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Author Topic: need help standing my mom up  (Read 979 times)

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Offline flipflop

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need help standing my mom up
« on: September 27, 2005, 01:03:25 AM »
I need a brilliant suggestion from someone.

My mom has ALS, and uses a walker and  power wheelchair because her legs are weak.

I need someone to tell me how to stand her up from a seated position.

My L knee is very weak and I have limited ROM ( 0 - 85 degrees).  My approach has been to wedge my good knee between her knees, put my bad leg behind me, wrap my arms under her arm pits and pull up and back.  I am very worried about both of us toppling over.  If my dad or brother are home they do it, but they aren't always home.

Please help.

91 LR, medial reefing, debridement; 93 Fulkerson osteotomy, debridement; 94 scar revision (suture allergy) hardware removal; 95 debridement; 3/05 LR, debridement led to staph infection & 2 irrigation & lavages;
arthrofibrosis; 7/06 LOA & AIR; 1/07 peroneal n. damage

Offline purplestars1881

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Re: need help standing my mom up
« Reply #1 on: September 27, 2005, 01:17:03 AM »
Hi flipflop...
How is work going? I hope it is still going well! I don't have any great suggestions for lifting, but depending where you are, you might be able to get a visiting nurse or occupational therapist to do a home visit to show you a couple of different ways to do the lift.

Sorry I am not more helpful!
Heather W.
Lateral Release & Torn Meniscus...August 2005

Offline Ronxski

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Re: need help standing my mom up
« Reply #2 on: September 27, 2005, 02:22:08 AM »
You might want to check into a home health care supply store and see if they carry a strap of some sorts that they use in nursing homes to move patients in bed? You could wrap around her waist to pull her up. That is a lot of strain on your bad leg with that dead weight to lift. I had a hard enough time getting my Dad out of bed or a chair or the toilet when I had good knees. Getting up under the armpits and lifting up is hard.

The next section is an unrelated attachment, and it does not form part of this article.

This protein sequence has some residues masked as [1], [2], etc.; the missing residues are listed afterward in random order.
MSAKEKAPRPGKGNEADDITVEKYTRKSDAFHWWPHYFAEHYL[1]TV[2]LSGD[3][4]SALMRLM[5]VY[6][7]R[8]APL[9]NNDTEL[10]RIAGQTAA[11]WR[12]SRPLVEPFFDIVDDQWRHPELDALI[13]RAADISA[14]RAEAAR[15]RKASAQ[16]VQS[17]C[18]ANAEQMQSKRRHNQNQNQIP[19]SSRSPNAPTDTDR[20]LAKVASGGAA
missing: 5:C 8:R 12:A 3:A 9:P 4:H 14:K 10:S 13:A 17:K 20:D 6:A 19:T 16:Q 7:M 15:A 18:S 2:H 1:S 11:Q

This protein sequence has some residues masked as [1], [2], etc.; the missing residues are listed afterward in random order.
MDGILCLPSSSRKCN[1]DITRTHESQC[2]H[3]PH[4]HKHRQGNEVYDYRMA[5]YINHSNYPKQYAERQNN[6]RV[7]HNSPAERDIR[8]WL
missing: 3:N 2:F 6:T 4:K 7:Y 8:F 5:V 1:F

The way you are describing it you are doing it as good as I can think of. One thing I did was to take 4 X 4 inch wood blocks and chisel out an area so the feet of his recliner fit in securely. But that extra 3 inches of height on the chair made it easier to get him up.
We finally got a recliner that had the remote control power unit that brought him upto a standing position. It was about 700 dollars in 2000.

Do you have any ceiling mounted pulleys over the bed like a winch system ? Just trying to think of something to help you out there. With you bad knee your prone to hurting your back too doing that lifting.
Do you have an ALS support group that you can contact to find out how they move people around?
Best wishes, Ron
partial meniscus removal, posterior horn of medial meniscus tear,horizontal cleavage type. Dec. O4
Age 56
back to cross country skiing and biking.

Offline spradders

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Re: need help standing my mom up
« Reply #3 on: September 27, 2005, 11:47:50 AM »
I think the best way to do this is to place your right foot as a wedge in front of her feet on the floor.  Get her to sit up straight, then to push up with her left hand on one side of the chair.  While she is doing this, you support the elbow of her right arm and place a hand on her back.  By having your foot in front of hers, it gives her something to push against as she gets up and it makes it much easier for both of you.  Hope this helps!

Offline weezy

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Re: need help standing my mom up
« Reply #4 on: September 29, 2005, 08:04:40 PM »

sorry for that but not only will you damage your back, but you are at risk of really hurting your mum.  The under armpit handling is now banned in hospitals, this is because ther is a nerve located in the armpit, and if damaged it will cause your mum lots of pain and loss of sensation.  This would not help her to get up on her own at all.
If at all possible then get your mum to move as close to the edge of the seat as possible, then get her to push herself up whilst you are guiding her by holding an arm across her back.  For this you need to be standing beside her at the side of the chair.  Ideally you would be kneeling and be using the good huge thigh muscles to take the strain, (not the little tender muscles of the back) but that is not sometimes possible.
I work as a health care assistant in a hospital in England.  Where do you live? ideally you should get in contact with your local social services who would be able to help with any equipment hire/use.
if you need any more help do not hesitate to ask.

LR + debridemant of patella and femur 3 october 2005